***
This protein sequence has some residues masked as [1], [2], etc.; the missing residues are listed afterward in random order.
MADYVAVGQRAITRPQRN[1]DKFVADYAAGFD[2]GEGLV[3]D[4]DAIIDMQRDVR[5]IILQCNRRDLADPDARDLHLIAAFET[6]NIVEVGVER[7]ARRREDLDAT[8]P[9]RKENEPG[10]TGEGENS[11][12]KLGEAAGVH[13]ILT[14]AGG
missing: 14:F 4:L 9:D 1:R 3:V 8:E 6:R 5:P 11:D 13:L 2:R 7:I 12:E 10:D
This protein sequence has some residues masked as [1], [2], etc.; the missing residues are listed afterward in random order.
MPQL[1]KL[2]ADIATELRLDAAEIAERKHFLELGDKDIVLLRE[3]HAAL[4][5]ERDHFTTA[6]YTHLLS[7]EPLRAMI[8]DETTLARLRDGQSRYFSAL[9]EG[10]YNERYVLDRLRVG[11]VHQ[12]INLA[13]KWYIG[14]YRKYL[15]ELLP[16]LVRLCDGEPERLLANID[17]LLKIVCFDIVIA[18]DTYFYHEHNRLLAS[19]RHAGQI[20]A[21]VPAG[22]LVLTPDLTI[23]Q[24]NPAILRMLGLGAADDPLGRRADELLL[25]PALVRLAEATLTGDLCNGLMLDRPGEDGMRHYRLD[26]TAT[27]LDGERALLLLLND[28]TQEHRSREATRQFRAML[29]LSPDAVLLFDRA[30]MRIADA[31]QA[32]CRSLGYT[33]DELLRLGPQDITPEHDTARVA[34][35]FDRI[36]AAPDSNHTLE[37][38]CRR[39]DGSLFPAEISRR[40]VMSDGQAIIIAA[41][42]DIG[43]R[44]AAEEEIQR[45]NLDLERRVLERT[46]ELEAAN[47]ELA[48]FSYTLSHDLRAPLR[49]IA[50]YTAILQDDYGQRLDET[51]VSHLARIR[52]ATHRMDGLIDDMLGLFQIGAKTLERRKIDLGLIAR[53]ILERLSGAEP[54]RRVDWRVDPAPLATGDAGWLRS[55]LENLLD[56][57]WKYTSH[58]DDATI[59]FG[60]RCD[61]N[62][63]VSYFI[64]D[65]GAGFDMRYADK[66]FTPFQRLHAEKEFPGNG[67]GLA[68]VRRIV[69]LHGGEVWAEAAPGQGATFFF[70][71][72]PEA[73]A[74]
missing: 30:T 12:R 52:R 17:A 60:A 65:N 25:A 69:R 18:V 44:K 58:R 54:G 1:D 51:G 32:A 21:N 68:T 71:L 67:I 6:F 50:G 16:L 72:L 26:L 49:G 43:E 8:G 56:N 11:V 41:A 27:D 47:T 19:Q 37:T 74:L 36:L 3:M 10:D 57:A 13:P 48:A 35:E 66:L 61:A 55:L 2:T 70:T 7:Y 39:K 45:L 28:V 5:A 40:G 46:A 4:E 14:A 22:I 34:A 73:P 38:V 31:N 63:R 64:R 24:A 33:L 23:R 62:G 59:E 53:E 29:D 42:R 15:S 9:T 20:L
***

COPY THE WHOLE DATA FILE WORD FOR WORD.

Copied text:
This protein sequence has some residues masked as [1], [2], etc.; the missing residues are listed afterward in random order.
MADYVAVGQRAITRPQRN[1]DKFVADYAAGFD[2]GEGLV[3]D[4]DAIIDMQRDVR[5]IILQCNRRDLADPDARDLHLIAAFET[6]NIVEVGVER[7]ARRREDLDAT[8]P[9]RKENEPG[10]TGEGENS[11][12]KLGEAAGVH[13]ILT[14]AGG
missing: 14:F 4:L 9:D 1:R 3:V 8:E 6:R 5:P 11:D 13:L 2:R 7:I 12:E 10:D
This protein sequence has some residues masked as [1], [2], etc.; the missing residues are listed afterward in random order.
MPQL[1]KL[2]ADIATELRLDAAEIAERKHFLELGDKDIVLLRE[3]HAAL[4][5]ERDHFTTA[6]YTHLLS[7]EPLRAMI[8]DETTLARLRDGQSRYFSAL[9]EG[10]YNERYVLDRLRVG[11]VHQ[12]INLA[13]KWYIG[14]YRKYL[15]ELLP[16]LVRLCDGEPERLLANID[17]LLKIVCFDIVIA[18]DTYFYHEHNRLLAS[19]RHAGQI[20]A[21]VPAG[22]LVLTPDLTI[23]Q[24]NPAILRMLGLGAADDPLGRRADELLL[25]PALVRLAEATLTGDLCNGLMLDRPGEDGMRHYRLD[26]TAT[27]LDGERALLLLLND[28]TQEHRSREATRQFRAML[29]LSPDAVLLFDRA[30]MRIADA[31]QA[32]CRSLGYT[33]DELLRLGPQDITPEHDTARVA[34][35]FDRI[36]AAPDSNHTLE[37][38]CRR[39]DGSLFPAEISRR[40]VMSDGQAIIIAA[41][42]DIG[43]R[44]AAEEEIQR[45]NLDLERRVLERT[46]ELEAAN[47]ELA[48]FSYTLSHDLRAPLR[49]IA[50]YTAILQDDYGQRLDET[51]VSHLARIR[52]ATHRMDGLIDDMLGLFQIGAKTLERRKIDLGLIAR[53]ILERLSGAEP[54]RRVDWRVDPAPLATGDAGWLRS[55]LENLLD[56][57]WKYTSH[58]DDATI[59]FG[60]RCD[61]N[62][63]VSYFI[64]D[65]GAGFDMRYADK[66]FTPFQRLHAEKEFPGNG[67]GLA[68]VRRIV[69]LHGGEVWAEAAPGQGATFFF[70][71][72]PEA[73]A[74]
missing: 30:T 12:R 52:R 17:A 60:A 65:N 25:A 69:R 18:V 44:K 58:R 54:G 1:D 51:G 32:A 21:N 68:T 71:L 67:I 6:F 50:G 16:L 72:L 26:L 49:G 43:E 8:G 56:N 11:V 41:A 27:D 47:T 19:Q 37:T 74:L 36:L 3:M 10:D 57:A 13:P 48:A 35:E 66:L 61:A 55:L 2:T 70:T 7:Y 39:K 45:L 28:V 5:A 40:G 46:A 4:E 14:A 22:I 34:A 73:P 38:V 31:N 63:R 64:R 24:A 33:L 23:R 62:G 59:E 53:E 29:D 42:R 15:S 9:T 20:L